Venice is a neighborhood in the city of Los Angeles in the Westside region of Los Angeles County. Venice is bordered by the neighboring communities of Mar Vista and Culver City to the east, Marina del Rey and Playa del Rey to the south, Santa Monica to the north, and by the Pacific Ocean to the west.
Venice, originally called “Venice of America,” was founded by tobacco millionaire Abbot Kinney in 1905 as a seaside resort town. It remained an independent city until 1926, when it merged with Los Angeles. Today, Venice is famous for its canals, beaches, and the circus-like Ocean Front Walk, a two-and-a-half-mile pedestrian-only promenade that features performers, mystics, artists and vendors. Since the 1960s, Venice has branded itself as a hot-bed of bohemian art and counter-culture, which it proudly maintains today. Many prominent artist, poets, musicians, and architects hail from Venice.
For a period of time after annexation, Venice was essentially neglected by the city of Los Angeles, and by the 1950s, gang activity began to take hold. By the 1990’s Venice’s reputation was of a neighborhood dominated by gang violence and open-air drug markets. After peaking in the 1990s, an increased police presence in Venice and gentrification of Westside communities over the next decade began to drive much of the gang activity eastward towards Inglewood. Over the course of just a couple of years, Venice has become one of the most expensive neighborhoods in Los Angeles. According to the real estate website Zillow, it is the seventh most expensive neighborhood in which to buy a house, its median home value — $1,578,200 — coming in just behind the Hollywood Hills and just ahead of Beverlywood. When you rank neighborhoods in the city of L.A. by price per square foot of real estate, Venice becomes even loftier: According to data provided to L.A. Weekly by Zillow, Venice is tied with Bel-Air for No. 2. Only the Pacific Palisades is more expensive per square foot. As for median rental price per square foot, Venice is the most expensive place in L.A.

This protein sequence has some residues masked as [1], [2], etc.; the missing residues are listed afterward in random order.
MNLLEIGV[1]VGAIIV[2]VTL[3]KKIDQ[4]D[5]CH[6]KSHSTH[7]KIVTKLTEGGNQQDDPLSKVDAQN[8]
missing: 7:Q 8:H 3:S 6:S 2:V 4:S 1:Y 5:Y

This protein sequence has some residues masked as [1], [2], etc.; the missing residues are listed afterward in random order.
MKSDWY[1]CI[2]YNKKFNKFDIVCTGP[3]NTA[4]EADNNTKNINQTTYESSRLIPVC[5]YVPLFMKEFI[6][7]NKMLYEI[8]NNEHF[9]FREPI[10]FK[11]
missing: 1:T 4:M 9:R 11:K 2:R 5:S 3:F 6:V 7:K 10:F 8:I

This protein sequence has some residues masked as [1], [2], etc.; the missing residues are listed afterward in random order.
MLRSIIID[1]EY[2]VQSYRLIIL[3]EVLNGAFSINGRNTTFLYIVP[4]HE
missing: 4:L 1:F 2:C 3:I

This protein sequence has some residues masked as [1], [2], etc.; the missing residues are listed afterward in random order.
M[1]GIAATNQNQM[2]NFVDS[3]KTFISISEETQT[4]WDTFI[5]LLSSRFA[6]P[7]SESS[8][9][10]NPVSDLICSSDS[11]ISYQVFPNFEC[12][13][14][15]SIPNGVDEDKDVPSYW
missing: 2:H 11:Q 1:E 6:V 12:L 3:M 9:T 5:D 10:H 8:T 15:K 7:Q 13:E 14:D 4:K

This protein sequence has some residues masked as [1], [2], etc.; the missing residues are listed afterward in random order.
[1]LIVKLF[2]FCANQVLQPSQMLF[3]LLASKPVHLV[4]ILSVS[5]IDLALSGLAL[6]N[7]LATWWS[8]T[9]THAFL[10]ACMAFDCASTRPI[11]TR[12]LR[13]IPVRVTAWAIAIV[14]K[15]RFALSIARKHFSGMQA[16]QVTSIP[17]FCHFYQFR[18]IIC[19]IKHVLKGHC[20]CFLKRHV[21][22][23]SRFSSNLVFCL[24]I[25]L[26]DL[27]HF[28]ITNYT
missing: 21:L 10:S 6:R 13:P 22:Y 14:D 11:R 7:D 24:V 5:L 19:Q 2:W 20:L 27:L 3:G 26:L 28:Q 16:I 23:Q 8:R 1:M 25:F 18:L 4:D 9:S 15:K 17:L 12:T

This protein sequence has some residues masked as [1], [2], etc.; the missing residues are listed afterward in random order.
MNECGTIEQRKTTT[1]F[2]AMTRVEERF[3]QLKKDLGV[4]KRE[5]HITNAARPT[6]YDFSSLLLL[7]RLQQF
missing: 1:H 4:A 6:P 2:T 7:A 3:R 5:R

Venice Canals- This quaint neighborhood community was originally conceived to be the “Venice of America” (yes, we are talking about THAT Venice), and the canals have been restored to pristine condition and preserved. Beautiful homes line the canals while walkways are connected over the water by 14 small bridges.
Abbot Kinney Boulevard serves as Venice’s downtown proper with many high-end stores, restaurants, bars and art galleries lining the street. Many of the stores here are operated as loss leaders- they may not make much of a profit for the company, but their mere presence on Abbot Kinney serves to promote the brand. Abbot Kinney also hosts “First Fridays“- a monthly street fair featuring numerous food trucks, open galleries, performances, and extended shop hours.
Venice Beach receives millions of visitors a year and is known for surfing, streetball on the public basketball courts (which have produced many NBA players), muscle beach, and the Venice Beach boardwalk. The “Ocean Front Walk” is a 2.5 kilometer boardwalk with a pedestrian walkway, bike path, rollerskater and skateboard ramps, and restaurants. The boardwalk is world-famous for eccentric street performers and local venders and artists peddling their crafts against a backdrop of the Pacific Ocean.